Bars, Brawls, and Blocks: The Relationship Between Alcohol Sales and Assaults

Dennis W. Roncek, University of Nebraska at Omaha
Rebecca K. Murray, University of Nebraska at Omaha

We examine the effects of bars, and other alcohol-selling business on felonious assaults for the city blocks of a midsized Midwestern City. This research extends previous work by Roncek and that by Costanza et al. The effects of alcohol-selling businesses are controlled for relevant socio-demographic and housing characteristics. The bar effects examined include not only effects on the city blocks on which they are located, but also diffusion effects to areas adjacent to the bars. To help identify if the effects of bars or taverns are due to their distinctive social climates rather than merely to the availability of alcohol, we control for the presence of other alcohol-selling establishments. The number of other businesses such as restaurants, fraternal organizations, sports arenas that sell alcoholic beverages for consumption on-site and the number of businesses that sell these for consumption elswhere are additional control variables. We find that: (1) bars have a significant effect on the number of assaults; (2) bars have a statistically significant diffusion effect; (3) that other on-site businesses have no effects, but (4) that the offsite alcohol-sale business do.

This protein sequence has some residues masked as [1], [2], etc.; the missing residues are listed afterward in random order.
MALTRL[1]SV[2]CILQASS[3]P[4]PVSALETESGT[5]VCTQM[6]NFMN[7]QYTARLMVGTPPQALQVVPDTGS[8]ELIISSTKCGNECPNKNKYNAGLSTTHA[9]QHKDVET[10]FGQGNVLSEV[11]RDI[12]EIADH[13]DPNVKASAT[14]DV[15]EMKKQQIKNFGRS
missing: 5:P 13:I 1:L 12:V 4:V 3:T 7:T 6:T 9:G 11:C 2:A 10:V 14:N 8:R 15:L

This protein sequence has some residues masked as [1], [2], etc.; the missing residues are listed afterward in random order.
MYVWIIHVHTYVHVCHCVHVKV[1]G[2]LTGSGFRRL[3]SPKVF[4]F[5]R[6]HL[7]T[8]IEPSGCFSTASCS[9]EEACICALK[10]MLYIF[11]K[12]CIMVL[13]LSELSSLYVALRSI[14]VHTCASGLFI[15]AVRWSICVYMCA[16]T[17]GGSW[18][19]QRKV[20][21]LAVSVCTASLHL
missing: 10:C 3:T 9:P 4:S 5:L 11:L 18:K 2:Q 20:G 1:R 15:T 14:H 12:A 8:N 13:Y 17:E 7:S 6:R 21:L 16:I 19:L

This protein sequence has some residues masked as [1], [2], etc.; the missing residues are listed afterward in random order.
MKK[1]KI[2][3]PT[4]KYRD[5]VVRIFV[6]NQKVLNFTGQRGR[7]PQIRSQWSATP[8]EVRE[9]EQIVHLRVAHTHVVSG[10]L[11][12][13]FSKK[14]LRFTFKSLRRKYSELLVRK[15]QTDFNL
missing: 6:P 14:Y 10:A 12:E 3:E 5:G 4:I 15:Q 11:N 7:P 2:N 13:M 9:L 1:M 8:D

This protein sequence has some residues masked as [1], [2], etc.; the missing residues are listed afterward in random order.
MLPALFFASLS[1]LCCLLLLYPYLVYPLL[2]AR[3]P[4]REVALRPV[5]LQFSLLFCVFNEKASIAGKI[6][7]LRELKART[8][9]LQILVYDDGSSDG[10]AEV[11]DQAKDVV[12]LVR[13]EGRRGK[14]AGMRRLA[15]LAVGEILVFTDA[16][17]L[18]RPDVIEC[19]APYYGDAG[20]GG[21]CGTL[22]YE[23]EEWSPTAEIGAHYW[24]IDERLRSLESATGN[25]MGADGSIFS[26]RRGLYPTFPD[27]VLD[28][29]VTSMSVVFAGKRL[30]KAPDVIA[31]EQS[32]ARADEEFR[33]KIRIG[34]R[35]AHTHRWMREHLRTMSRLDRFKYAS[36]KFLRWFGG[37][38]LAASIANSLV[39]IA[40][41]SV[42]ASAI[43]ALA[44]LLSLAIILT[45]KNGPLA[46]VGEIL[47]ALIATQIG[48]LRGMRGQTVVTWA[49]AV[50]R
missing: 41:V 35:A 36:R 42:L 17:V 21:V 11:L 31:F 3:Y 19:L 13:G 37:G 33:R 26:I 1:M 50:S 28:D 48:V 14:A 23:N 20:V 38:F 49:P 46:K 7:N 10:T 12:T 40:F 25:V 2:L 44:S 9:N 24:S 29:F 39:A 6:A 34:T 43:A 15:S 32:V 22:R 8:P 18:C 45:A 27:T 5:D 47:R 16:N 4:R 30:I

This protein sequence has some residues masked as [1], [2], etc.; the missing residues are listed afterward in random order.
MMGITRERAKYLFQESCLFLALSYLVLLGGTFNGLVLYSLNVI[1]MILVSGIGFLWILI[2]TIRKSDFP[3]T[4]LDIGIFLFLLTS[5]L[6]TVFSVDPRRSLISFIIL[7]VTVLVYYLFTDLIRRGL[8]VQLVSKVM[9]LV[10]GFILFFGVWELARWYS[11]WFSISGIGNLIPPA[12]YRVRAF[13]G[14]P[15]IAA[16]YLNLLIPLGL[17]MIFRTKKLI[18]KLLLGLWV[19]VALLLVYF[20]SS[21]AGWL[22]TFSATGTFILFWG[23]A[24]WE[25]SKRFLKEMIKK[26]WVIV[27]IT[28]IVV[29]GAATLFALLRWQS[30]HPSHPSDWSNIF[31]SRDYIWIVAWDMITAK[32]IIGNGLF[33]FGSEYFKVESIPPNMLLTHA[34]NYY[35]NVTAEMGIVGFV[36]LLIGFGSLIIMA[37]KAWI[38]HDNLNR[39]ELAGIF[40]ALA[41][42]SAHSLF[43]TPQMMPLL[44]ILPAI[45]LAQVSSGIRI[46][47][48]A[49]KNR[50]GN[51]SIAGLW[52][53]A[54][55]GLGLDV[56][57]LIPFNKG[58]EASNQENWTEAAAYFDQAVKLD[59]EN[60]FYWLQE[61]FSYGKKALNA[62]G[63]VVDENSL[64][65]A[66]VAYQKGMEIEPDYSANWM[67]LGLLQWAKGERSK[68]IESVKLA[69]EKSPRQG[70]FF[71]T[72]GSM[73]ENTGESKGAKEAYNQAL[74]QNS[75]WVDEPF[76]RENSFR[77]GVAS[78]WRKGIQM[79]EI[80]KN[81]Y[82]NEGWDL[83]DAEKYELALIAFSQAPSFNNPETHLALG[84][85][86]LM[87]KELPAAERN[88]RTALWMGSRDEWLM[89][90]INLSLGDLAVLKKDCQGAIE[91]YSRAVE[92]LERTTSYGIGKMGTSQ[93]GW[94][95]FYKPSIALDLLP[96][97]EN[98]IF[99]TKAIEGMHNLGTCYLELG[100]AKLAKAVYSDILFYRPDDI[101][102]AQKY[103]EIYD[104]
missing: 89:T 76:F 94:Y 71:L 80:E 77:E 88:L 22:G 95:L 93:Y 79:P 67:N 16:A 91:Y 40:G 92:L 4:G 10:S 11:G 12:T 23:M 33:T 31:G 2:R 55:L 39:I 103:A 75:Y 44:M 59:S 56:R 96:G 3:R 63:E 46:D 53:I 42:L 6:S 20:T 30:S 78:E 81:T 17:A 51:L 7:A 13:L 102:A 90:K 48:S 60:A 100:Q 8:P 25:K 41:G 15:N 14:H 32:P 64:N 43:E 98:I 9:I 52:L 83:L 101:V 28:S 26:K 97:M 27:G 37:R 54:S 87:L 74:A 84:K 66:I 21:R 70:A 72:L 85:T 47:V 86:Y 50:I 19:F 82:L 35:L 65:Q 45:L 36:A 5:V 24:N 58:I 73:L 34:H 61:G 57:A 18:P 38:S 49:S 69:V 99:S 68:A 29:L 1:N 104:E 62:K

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Updated 05/20/2006